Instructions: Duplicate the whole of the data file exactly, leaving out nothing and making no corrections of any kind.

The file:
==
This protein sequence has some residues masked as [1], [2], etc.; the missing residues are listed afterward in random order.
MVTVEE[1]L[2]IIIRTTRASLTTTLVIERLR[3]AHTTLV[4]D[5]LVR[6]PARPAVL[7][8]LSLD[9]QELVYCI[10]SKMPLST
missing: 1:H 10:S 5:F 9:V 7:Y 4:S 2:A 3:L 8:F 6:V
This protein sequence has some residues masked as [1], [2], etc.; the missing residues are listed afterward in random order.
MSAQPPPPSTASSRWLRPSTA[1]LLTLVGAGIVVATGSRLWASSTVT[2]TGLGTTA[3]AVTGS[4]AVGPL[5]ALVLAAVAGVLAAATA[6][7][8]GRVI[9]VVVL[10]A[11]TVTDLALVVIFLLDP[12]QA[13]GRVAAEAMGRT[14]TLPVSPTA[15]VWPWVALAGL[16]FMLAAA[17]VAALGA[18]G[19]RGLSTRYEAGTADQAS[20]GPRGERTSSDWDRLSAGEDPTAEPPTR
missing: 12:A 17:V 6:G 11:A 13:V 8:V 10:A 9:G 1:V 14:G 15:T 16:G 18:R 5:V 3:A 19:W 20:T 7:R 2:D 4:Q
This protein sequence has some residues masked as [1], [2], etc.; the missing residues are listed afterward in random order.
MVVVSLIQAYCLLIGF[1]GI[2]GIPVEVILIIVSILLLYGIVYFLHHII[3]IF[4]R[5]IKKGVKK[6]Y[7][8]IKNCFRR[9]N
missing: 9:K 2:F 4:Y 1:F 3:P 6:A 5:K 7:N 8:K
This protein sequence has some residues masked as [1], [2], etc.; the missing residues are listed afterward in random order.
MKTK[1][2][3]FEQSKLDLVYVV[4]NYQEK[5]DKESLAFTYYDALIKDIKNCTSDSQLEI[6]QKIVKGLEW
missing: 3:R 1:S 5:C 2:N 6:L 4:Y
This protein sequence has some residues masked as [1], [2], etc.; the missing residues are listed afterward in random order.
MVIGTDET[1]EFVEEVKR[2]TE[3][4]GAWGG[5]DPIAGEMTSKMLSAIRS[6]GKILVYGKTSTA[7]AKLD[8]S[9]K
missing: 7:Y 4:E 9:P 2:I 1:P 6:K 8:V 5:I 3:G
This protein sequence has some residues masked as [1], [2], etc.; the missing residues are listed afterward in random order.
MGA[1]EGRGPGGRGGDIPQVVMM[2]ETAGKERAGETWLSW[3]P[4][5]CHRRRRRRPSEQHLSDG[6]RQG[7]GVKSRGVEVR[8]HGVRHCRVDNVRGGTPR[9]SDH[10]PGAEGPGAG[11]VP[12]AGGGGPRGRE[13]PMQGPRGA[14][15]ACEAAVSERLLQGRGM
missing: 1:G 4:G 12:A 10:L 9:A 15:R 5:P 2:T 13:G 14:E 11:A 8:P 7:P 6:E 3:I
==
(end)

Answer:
This protein sequence has some residues masked as [1], [2], etc.; the missing residues are listed afterward in random order.
MVTVEE[1]L[2]IIIRTTRASLTTTLVIERLR[3]AHTTLV[4]D[5]LVR[6]PARPAVL[7][8]LSLD[9]QELVYCI[10]SKMPLST
missing: 1:H 10:S 5:F 9:V 7:Y 4:S 2:A 3:L 8:F 6:V
This protein sequence has some residues masked as [1], [2], etc.; the missing residues are listed afterward in random order.
MSAQPPPPSTASSRWLRPSTA[1]LLTLVGAGIVVATGSRLWASSTVT[2]TGLGTTA[3]AVTGS[4]AVGPL[5]ALVLAAVAGVLAAATA[6][7][8]GRVI[9]VVVL[10]A[11]TVTDLALVVIFLLDP[12]QA[13]GRVAAEAMGRT[14]TLPVSPTA[15]VWPWVALAGL[16]FMLAAA[17]VAALGA[18]G[19]RGLSTRYEAGTADQAS[20]GPRGERTSSDWDRLSAGEDPTAEPPTR
missing: 12:A 17:V 6:G 11:A 13:V 8:V 10:A 9:G 1:V 14:G 15:T 16:G 18:R 5:V 3:A 19:W 20:T 7:R 2:D 4:Q
This protein sequence has some residues masked as [1], [2], etc.; the missing residues are listed afterward in random order.
MVVVSLIQAYCLLIGF[1]GI[2]GIPVEVILIIVSILLLYGIVYFLHHII[3]IF[4]R[5]IKKGVKK[6]Y[7][8]IKNCFRR[9]N
missing: 9:K 2:F 4:Y 1:F 3:P 6:A 5:K 7:N 8:K
This protein sequence has some residues masked as [1], [2], etc.; the missing residues are listed afterward in random order.
MKTK[1][2][3]FEQSKLDLVYVV[4]NYQEK[5]DKESLAFTYYDALIKDIKNCTSDSQLEI[6]QKIVKGLEW
missing: 3:R 1:S 5:C 2:N 6:L 4:Y
This protein sequence has some residues masked as [1], [2], etc.; the missing residues are listed afterward in random order.
MVIGTDET[1]EFVEEVKR[2]TE[3][4]GAWGG[5]DPIAGEMTSKMLSAIRS[6]GKILVYGKTSTA[7]AKLD[8]S[9]K
missing: 7:Y 4:E 9:P 2:I 1:P 6:K 8:V 5:I 3:G
This protein sequence has some residues masked as [1], [2], etc.; the missing residues are listed afterward in random order.
MGA[1]EGRGPGGRGGDIPQVVMM[2]ETAGKERAGETWLSW[3]P[4][5]CHRRRRRRPSEQHLSDG[6]RQG[7]GVKSRGVEVR[8]HGVRHCRVDNVRGGTPR[9]SDH[10]PGAEGPGAG[11]VP[12]AGGGGPRGRE[13]PMQGPRGA[14][15]ACEAAVSERLLQGRGM
missing: 1:G 4:G 12:A 10:L 9:A 15:R 5:P 2:T 13:G 14:E 11:A 8:P 7:P 6:E 3:I